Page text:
Oman is the eastern corner of the Arabian Peninsula, on the Arabian Sea between the Gulf of Oman (leading into the Persian Gulf) and the Sea of Adan (leading into the Red Sea.) Salalah is on the coast (almost everything is) in the southwestern corner of the country, near the border with Yemen. Oman has some oil and gas, not in the quantities of some of its neighbors, and is hurting at the moment because prices are down. Tourism is important, maybe 20% of the economy. More importantly, it has one of the largest ports in the area, whose success is to a large extent attributed to being duty-free.
Historically, Salalah was on the spice route. It has been a major hub of international trade for 3,000 years. For centuries, the area’s most important product and export was frankincense.
Frankincense is great stuff. You probably know that you can burn it as incense but you can also dissolve it in water and drink it to cure almost anything from sunburn to impotency. Travelers going through here 2,000 years ago on their way to Bethlehem probably would have picked up a couple kilos as hostess gifts.
It doesn’t seem fair, but most men wore the white flowing robes while the women, of whom there were very few working in the souq (market), wore black burkas. The country is 99% Muslim, but you can’t be an international trading hub without considerable tolerance. While they are very conservative in dress, food, and alcohol prohibitions, they are quite accepting if you don’t push it. And they are very strict about covering shoulders, arms, and knees (including men’s knees) and losing shoes if you are entering a mosque.
According to one guide, who was clearly very proud of his city, the Islamic schedule of prayer times came from Omani camel caravans. Most observe five prayer times a day. The first is just before sunrise, before you wake the camels. The second is the time of the first break to rest the camels; third is at noon when you stop to avoid the worst heat of the day. Fourth is after that break before you start up again and the fifth, just after sunset.
Salalah is an ancient city, highly significant in Islam. It’s candidate for most impressive mosque is the Sultan Qaboos Grand Mosque (circa 2009). The central dome encompasses 40,419 square meters and can accommodate 3,000 worshipers. Named after the Sultan.
The city also has a palace, which belonged to the Queen of Sheba. The nearby town of Jabal al Qar is the final resting place of the prophet Job, important in Christianity, Judaism, and Islam. Nabi Imran is also buried there. If you’ve forgotten him, Nabi Imran is the grandfather of Jesus on his mother’s side. This paragraph is somewhat short on historical documentation but this is what the travel brochures say.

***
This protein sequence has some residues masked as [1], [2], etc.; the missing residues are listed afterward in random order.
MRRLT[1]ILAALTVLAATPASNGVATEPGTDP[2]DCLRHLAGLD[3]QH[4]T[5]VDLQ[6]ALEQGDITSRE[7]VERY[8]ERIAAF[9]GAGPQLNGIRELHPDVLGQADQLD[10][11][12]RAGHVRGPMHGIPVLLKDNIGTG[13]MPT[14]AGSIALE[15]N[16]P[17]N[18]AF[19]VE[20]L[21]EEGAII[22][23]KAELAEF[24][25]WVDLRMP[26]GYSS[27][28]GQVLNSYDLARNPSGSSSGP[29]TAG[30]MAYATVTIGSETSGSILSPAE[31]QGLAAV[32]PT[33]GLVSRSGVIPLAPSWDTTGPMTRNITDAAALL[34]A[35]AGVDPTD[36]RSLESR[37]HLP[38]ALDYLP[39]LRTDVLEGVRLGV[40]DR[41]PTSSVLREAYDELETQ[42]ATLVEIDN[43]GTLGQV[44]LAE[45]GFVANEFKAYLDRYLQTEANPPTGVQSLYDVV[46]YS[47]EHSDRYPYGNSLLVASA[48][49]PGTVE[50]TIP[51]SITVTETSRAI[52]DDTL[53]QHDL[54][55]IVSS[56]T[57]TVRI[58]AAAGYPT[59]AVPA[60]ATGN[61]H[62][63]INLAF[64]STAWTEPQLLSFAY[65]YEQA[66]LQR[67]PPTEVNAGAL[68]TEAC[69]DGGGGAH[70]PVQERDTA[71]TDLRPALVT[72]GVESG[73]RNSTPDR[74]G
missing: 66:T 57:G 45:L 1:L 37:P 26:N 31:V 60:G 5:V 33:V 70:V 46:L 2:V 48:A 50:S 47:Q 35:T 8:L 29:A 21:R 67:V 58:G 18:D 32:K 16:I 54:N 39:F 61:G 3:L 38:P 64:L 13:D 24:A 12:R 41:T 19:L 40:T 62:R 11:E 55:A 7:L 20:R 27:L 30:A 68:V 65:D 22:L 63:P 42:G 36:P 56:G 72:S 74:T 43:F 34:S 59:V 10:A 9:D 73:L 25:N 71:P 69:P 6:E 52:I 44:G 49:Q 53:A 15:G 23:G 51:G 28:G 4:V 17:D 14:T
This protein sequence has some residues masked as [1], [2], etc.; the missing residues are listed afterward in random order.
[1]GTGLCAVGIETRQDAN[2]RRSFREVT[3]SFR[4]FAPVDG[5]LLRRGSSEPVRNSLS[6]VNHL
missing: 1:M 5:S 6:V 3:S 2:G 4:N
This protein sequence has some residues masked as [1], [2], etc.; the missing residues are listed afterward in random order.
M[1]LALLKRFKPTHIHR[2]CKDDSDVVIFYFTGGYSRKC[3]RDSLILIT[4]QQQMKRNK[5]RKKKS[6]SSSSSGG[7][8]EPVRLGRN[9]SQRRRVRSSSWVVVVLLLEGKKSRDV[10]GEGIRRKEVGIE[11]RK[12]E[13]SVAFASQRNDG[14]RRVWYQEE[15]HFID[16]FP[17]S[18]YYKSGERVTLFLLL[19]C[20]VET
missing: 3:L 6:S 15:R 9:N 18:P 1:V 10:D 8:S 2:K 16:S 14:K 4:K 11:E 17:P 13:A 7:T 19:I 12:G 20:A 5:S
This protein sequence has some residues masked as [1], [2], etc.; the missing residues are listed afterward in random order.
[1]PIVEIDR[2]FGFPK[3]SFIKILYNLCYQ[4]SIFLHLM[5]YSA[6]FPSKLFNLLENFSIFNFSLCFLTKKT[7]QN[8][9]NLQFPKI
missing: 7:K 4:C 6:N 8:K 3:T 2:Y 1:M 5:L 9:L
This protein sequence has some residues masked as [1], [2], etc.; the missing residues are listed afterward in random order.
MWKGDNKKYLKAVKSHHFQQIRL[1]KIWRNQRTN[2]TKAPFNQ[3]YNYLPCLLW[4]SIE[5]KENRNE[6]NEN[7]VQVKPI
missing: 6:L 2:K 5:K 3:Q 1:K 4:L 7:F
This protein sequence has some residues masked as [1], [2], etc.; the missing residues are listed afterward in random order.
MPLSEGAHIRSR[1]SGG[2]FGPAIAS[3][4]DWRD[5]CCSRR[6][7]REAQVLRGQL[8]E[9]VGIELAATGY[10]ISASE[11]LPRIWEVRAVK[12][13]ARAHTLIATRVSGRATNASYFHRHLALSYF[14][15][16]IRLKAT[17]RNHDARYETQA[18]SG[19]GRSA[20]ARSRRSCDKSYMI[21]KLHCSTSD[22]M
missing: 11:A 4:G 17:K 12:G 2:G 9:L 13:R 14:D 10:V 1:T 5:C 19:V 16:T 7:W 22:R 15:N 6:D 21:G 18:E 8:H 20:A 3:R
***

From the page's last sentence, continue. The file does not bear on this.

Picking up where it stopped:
And it’s a short drive to one of the best beaches and some of the most popular resorts on the peninsula. The capital of Oman is Muscat, much further north just across the Gulf of Oman from Iran and Pakistan. The neighbors across the water are much more accessible than the neighbors on the Arabian Peninsula, which are blocked by mountains and hundreds of miles of empty desert. In many ways, the Omanis have more in common with their eastern neighbors.
Muscat has a much different climate than Salalah with temperatures reaching over 50ºC in the summer. Salalah on the Arabian Sea has monsoons in summer, which while fairly continuous aren’t torrential. They turn the mountains green and moderate the temperature, more like 20ºC. This rainy season makes it a major summer holiday destination for much of the peninsula.
This includes the Sultan, who has a summer palace there. Palace doesn’t really describe it. They move the capital to Salalah for three months so the palace includes a lot of government offices. This Sultan has been in charge since 1970, when he took over from his father in a bloodless coup.
Sultan Qaboos has brought Oman into the 20th and 21st Centuries. He has invested oil money in schools and infrastructure. He built the modern port facilities. They are trying to look beyond oil, which is complicated right now by the price of oil. Based on our limited exposure, I would describe the general attitude toward the sultan as beloved.
Our general impression of the city was clean, safe, and reasonably but unlike some of their oil rich neighbors, not ostentatiously prosperous. Salalah was a pleasant surprise but not on our list of places to retire to. A little too much culture shock and the beaches have too much current to be good swimming.